Chapter 2

THE TENSION HEADACHE / COMMON MIGRAINE PUZZLE

Medical researchers estimate that at least 10% and as much as 20% of the population suffer from daily or weekly tension headache and common migraine. At one time, the medical community assumed that the muscles of the scalp somehow developed into a dysfunctional state which felt like a tight hatband around the head, with the most pressure at the temples. The medical community later realized that the scalp muscles didn't participate in the kind of strenuous activity that would normally result in muscle dysfunction (raising the eyebrows and wiggling the ears are hardly perpetual strenuous activities). Several studies demonstrated that the muscles of the scalp showed no increased activity during a headache, compared to the normal state. Researchers then concluded that either some dysfunction in the blood vessels or in nerve conduction to and from these muscles must be the cause of the intense muscle pain. Thus, researchers have concentrated their studies on blood vessel activity and nerve conduction.

Recently, neurological research has isolated the temporalis muscle as the primary center of tension headache pain and possibly common migraine pain. Although the temporalis muscle is located on the skull, it is technically a jaw muscle and not a scalp muscle, since its sole function is to close the jaw. Medical schools, therefore, leave the study of the temporalis muscle to the dental schools. Dental schools leave the study of headache to the medical schools, so the temporalis muscle and even more importantly, the nerve that services the temporalis, the Trigeminal,  has been largely overlooked as a causative and/or perpetuating source of headache and migraine.

The temporalis muscle has a large fan shape that covers the entire side of your head, known as the temporal area, extending from above the ear to just behind the eye. The temporalis is actually much thicker than you might imagine, but it is not readily detectable because it resides in a deep indentation in the skull. That's why it's not very obvious. While the broad, fan-shaped end of the muscle covers the entire side of the skull, the other end tapers down and reaches under the cheekbone and attaches to a special projection of the lower jawbone.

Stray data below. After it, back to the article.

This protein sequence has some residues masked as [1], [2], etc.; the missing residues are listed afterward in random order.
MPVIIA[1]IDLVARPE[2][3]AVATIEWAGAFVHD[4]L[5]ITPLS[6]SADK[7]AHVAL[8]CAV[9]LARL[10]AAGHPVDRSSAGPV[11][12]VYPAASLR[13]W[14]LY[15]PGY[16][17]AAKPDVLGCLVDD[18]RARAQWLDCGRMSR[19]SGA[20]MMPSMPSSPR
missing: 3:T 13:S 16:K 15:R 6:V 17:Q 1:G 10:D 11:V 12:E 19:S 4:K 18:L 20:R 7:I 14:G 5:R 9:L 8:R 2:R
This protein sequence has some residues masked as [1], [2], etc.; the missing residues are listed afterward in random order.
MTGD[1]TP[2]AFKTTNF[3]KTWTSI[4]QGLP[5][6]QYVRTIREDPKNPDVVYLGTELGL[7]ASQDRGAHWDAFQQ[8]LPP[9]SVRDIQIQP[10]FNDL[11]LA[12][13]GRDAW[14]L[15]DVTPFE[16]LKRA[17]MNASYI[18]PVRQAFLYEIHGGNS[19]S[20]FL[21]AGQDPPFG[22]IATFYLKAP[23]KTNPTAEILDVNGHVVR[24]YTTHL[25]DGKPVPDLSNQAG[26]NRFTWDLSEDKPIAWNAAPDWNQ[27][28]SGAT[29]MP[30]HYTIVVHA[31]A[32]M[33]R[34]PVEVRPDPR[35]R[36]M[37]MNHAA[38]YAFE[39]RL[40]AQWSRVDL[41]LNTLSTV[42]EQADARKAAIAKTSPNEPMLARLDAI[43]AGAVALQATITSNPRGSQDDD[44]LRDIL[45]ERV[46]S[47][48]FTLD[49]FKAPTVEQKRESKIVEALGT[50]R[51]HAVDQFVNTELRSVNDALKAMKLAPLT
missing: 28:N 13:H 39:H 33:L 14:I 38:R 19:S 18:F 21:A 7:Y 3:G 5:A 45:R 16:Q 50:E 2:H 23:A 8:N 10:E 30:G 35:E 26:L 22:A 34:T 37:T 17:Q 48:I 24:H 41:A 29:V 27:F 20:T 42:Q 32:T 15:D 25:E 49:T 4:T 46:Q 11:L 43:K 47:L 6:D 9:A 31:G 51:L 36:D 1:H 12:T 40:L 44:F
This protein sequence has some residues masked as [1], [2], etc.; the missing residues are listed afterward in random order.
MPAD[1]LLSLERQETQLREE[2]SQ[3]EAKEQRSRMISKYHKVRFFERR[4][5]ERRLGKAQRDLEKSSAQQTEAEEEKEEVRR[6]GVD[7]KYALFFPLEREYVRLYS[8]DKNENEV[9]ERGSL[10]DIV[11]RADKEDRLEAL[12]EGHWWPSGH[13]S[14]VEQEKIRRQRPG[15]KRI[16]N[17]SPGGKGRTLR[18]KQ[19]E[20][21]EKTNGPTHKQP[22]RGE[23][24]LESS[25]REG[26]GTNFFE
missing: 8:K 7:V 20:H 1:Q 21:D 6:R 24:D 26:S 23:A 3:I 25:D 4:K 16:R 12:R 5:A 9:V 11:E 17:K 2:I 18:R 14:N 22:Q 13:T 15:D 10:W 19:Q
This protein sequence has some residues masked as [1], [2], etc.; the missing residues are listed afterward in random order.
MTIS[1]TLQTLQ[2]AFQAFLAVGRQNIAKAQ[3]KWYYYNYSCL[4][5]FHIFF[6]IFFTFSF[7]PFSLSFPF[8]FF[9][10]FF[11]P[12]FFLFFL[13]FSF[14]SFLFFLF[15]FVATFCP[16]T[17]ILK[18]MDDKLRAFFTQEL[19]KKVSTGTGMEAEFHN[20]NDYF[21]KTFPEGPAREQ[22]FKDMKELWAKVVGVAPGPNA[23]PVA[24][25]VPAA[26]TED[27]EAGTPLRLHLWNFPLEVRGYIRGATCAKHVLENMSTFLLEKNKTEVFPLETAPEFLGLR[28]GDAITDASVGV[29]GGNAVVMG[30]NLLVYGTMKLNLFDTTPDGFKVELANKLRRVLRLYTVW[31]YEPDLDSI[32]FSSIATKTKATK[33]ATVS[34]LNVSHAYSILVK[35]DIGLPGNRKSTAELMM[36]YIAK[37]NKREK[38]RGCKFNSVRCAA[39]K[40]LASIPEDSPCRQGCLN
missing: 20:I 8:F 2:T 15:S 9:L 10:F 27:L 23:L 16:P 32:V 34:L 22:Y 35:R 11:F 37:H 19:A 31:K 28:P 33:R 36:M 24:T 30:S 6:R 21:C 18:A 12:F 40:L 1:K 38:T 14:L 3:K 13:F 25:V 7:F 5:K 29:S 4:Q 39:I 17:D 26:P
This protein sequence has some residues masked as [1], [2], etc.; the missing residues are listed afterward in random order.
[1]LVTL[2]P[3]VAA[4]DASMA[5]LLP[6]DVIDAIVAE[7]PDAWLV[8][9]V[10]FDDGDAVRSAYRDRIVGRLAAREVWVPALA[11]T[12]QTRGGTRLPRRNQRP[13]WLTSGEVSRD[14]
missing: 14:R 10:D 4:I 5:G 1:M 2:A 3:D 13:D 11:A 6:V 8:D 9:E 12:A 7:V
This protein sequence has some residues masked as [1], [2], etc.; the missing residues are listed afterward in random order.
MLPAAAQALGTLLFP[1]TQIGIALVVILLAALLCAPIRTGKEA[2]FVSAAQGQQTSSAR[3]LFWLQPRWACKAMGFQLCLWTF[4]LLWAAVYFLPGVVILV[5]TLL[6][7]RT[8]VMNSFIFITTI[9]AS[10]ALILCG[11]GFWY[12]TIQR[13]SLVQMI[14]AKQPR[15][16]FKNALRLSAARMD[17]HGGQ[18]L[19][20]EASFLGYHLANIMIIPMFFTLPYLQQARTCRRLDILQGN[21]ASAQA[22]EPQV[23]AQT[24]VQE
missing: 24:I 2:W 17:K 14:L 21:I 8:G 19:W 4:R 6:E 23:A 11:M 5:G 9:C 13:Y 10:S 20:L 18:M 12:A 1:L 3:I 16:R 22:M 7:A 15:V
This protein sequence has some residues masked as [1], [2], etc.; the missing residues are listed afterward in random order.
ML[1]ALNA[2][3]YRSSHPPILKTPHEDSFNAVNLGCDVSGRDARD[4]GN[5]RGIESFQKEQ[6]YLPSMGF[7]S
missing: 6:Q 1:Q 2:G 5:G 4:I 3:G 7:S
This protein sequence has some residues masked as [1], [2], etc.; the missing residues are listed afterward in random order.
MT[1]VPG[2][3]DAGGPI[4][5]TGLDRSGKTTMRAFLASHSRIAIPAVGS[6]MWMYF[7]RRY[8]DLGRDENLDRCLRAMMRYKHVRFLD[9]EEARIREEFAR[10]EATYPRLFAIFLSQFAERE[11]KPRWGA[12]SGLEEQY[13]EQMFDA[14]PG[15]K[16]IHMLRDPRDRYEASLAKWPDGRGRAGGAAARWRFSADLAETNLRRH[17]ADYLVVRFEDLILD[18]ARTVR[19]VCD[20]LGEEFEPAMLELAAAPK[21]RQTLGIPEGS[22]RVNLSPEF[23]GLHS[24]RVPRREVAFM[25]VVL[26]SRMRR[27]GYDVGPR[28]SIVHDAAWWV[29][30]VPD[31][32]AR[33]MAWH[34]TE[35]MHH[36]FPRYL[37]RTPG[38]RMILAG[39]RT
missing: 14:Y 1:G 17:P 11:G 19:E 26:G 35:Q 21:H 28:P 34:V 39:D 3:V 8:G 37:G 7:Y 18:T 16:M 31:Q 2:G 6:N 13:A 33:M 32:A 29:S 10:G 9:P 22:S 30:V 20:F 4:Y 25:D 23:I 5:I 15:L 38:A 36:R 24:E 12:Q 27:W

The temporalis' sole function is to close the jaw during chewing. To demonstrate how it works, place a pencil between your molar teeth as far back as you can and bite down hard, repeatedly. If you rest your fingers along the temporalis muscle, you'll feel it bulge in and out. The temporalis is considered the strongest and most powerful muscle of the body, able to crush bones, crack hard nuts, and fracture teeth! Researchers haven't been able to determine whether the temporalis muscle itself is dysfunctional and, therefore, the cause of the headache, or if the blood vessels and nerves that service the temporalis are dysfunctional and cause pain to appear in the temporal region. If the temporalis muscle can be a source for all these headaches and migraines, how can it become so painful? (Perhaps, as well shall see later, there is one more component to the puzzle…)

There are basically two theories. The theory of those practicing in medicine (i.e., internists and neurologists) suggests a malfunction in the central nervous system. Think of it as a computer malfunction. Medicine's view is that there is a problem with the software system (computer lingo). The pathways that carry information and data to and from the temporalis muscle have somehow been altered. This mis-information can result in headaches, usually in the temporal region. Various medications are then prescribed to cover up the problem. The other theory, the one proposed by physical therapists, orthopedists, dentists, and chiropractors, suggests a defect in the hardware, that is, a problem with the physical body that can be remedied by therapy, surgery, or chiropractic adjustment.

"I was a bi-monthly visitor to our local urgent-care facility for mega-shots of Demerol, Toredol, etc., for vicious migraines...no doctor, surgeon, dentist or other medical person I had dealt with for all those years had actually had the problem I did...except for Dr. Boyd. If I could turn back time, Dr. Boyd would have been there before things got so very bad for me...but to be headache-free after 10 years of pain and frustration is just wonderful!"

Dawn Alegre, Los Angeles, CA

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